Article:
But There is One Glaring ErrorEvolution has always had a love-hate relationship with biological junk. When scientists discover something new in biology but don’t understand it, evolutionists—who believe everything in the universe just happened to form by chance—decide it is a useless evolutionary leftover. Such a useless design is pressed into service as an evolution apologetic. Is not our useless and dangerous appendix yet another proof text of Darwinism? Later, when the function is eventually uncovered, evolutionists begrudgingly admit to it while maintaining that its clumsiness still proves evolution. As Richard Dawkins explained, in response to the growing knowledge of how well our “backward” retina works, “it is the principle of the thing that would offend any tidy-minded engineer!” Just because it works doesn’t mean it isn’t junk. And whatever function it luckily has is claimed as an evolutionary achievement—an obvious example of the power of natural selection.
Dan Graur’s entertaining talk on junk DNA, at the Society for Molecular Biology and Evolution this week, reminds us of this dynamic. The human genome must be full of junk DNA, indifferent DNA, garbage DNA and yes, Lazarus DNA (junk DNA that has gained some kind of function).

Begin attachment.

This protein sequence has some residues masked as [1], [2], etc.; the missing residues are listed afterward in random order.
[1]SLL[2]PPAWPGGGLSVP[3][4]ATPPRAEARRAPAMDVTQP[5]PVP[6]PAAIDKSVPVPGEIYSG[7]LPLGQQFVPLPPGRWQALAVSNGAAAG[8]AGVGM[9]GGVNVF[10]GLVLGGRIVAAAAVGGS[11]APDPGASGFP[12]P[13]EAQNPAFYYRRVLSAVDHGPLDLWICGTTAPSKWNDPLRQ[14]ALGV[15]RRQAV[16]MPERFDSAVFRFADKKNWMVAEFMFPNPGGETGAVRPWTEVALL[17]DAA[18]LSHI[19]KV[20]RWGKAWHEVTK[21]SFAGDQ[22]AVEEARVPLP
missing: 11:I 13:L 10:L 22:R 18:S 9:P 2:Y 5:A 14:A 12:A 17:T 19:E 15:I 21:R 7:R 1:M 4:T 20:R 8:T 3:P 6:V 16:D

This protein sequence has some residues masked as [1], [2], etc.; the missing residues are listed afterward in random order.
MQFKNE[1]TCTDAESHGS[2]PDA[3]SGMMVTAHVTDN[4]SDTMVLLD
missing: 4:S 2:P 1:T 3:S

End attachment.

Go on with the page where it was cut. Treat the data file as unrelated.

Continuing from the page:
For our genome is small, low on genes, unoriginal and repetitive. Sure it is bigger than the genome of a bacteria and of the pufferfish, but it’s ten to a hundred times smaller than the lungfish and canopy plant genome.
If recent claims from the ENCODE project, that the human genome is mostly functional, turns out to be true, Graur points out, then the human genome would be the Goldilocks of biology. Not too hot, and not too cold (or in this case, not too small, and not too large). Just right.
ENCODE’s interpretation of the evidence must be wrong. In fact, if ENCODE isn’t wrong, then evolution is.
But ENCODE is wrong, the University of Houston molecular evolution expert concludes. Junk DNA is a known known.
And what is this evidence from ENCODE that our genome is mostly functional? It is that the cell’s copying machine, RNA polymerase, makes copies of it. But so what? Just because it is copied doesn’t mean it isn’t junk. What we have is not functional DNA but an over active, out-of-control copy machine. Apparently evolution’s natural selection didn’t mind this massive waste of cellular energy.
Perhaps so, but there is one glaring error in Graur’s otherwise excellent presentation. I assure you that the truth of evolution is not vulnerable to the status of junk DNA. Contrary to Graur, if ENCODE is right, that most assuredly will not mean that evolution is wrong.
If evolution can sustain the long history of false predictions that it has, then it will not be harmed by one more; namely, that there is more functional DNA than evolutionists would like. What is yet one more just-so story to a narrative so full of them?
Surely it won’t be a problem to explain that “Science has provided yet another surprise as we continue to learn how evolution worked. It turns out that most of the genome performs useful cellular functions, though as evolutionists point out, they are backwards and inefficient.”
Graur may or may not be correct that junk DNA is a known known, but for evolutionists, evolution is definitely a known known.